There was no compunction in placing intolerable burdens upon his shoulders; it was taken for granted that his strength was equal to any weight, that the magic of his name would crowd the halls of the university with students, and fill its empty exchequer; that as Commissioner he could collect information from all quarters, write and publish the Church's docaments, and at the same time edit and publish a “Quarterly Review,” without a cent of income provided.
Take this statement of his remuneration while Professor at Augusta College as another specimen of the manner in which he was paid for his services: At first his nominal salary was seven hundred dollars a year, afterward raised to a thousand; but he never, in any year, received half his salary in cash, and seldom so much; for the last six sessions of his stay he got only one dollar in five of his salary in cash. He paid for the institution several hundred dollars in gifts, subscriptions, and traveling expenses ;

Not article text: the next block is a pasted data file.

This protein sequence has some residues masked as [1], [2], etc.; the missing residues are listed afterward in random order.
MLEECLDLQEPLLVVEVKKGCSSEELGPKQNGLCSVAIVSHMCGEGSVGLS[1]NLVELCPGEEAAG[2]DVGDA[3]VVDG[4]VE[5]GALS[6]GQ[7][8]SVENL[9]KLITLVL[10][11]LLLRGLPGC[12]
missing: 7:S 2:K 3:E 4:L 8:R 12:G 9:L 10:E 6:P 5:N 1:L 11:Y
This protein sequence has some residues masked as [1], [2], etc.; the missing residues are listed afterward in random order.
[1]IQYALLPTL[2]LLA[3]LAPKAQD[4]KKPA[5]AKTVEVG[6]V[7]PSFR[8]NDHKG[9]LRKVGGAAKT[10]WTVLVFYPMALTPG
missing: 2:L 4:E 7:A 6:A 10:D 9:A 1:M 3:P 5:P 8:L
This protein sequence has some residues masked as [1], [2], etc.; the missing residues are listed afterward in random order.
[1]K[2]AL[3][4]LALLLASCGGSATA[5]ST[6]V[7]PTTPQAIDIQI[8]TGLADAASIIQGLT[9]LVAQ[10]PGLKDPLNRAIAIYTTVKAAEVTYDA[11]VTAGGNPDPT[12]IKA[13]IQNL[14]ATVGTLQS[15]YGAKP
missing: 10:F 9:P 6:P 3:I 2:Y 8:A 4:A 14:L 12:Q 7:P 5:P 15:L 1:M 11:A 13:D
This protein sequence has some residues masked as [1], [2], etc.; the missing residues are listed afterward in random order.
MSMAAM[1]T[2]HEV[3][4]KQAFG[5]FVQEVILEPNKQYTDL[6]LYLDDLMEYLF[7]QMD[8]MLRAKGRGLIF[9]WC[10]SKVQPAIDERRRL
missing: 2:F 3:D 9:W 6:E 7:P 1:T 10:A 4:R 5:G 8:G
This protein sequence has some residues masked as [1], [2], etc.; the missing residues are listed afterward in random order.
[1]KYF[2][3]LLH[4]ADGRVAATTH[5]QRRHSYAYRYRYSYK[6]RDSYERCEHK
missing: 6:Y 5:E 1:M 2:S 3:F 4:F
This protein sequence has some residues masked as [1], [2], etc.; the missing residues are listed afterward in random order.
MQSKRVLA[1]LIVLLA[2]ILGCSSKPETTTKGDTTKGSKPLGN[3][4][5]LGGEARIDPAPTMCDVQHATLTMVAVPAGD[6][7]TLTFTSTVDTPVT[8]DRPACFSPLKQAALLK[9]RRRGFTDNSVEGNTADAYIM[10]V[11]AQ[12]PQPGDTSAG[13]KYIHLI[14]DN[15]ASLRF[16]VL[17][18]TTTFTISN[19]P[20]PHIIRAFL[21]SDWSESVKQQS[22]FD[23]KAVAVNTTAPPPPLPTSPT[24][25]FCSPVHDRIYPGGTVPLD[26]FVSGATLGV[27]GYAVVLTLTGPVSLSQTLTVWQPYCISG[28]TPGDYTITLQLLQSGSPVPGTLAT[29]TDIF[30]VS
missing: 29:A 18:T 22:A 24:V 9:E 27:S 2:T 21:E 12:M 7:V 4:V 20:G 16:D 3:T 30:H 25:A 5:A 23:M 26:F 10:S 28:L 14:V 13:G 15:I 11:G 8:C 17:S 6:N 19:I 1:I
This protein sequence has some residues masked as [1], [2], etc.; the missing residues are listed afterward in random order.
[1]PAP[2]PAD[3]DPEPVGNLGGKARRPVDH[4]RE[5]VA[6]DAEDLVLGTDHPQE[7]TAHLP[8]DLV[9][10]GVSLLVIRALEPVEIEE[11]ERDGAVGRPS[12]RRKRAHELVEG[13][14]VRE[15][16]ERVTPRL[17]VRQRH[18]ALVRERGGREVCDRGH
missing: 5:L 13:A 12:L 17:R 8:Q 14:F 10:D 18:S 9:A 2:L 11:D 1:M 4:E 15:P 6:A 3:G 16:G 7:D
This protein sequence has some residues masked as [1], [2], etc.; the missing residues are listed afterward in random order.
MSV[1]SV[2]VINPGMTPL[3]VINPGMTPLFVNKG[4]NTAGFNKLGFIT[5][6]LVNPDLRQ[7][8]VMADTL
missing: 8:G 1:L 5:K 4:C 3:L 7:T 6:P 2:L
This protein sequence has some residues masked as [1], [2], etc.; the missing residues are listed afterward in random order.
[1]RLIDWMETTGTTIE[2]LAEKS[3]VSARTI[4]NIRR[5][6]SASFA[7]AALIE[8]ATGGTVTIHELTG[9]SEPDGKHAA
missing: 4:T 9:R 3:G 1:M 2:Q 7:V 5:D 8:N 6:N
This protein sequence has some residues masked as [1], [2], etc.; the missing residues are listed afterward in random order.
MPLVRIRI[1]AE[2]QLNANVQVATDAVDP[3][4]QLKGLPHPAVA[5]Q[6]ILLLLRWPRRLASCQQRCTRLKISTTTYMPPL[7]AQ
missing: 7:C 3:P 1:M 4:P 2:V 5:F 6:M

also sixteen hundred dollars, paid by himself for board, tui• tion, etc. in behalf of students, without funds, sent to his care.
His expenses for eleven years exceeded his income from the college by five thousand dollars. It is not surprising; therefore, that he was embarrassed by debts; but one finds it hard to understand how the Church could suffer this noble and loyal son to struggle thus, and calmly expect him to make bricks without straw—even without clay. Chameleons are said to live on air; it seems to have been thought that Bascom could do so likewise. Of course, many virtuous people when they heard of his debts shook their heads, shrugged their shoulders, and whispered, “extravagance; what a pity he's not a good economist and content to live as a Methodist preacher ought to.”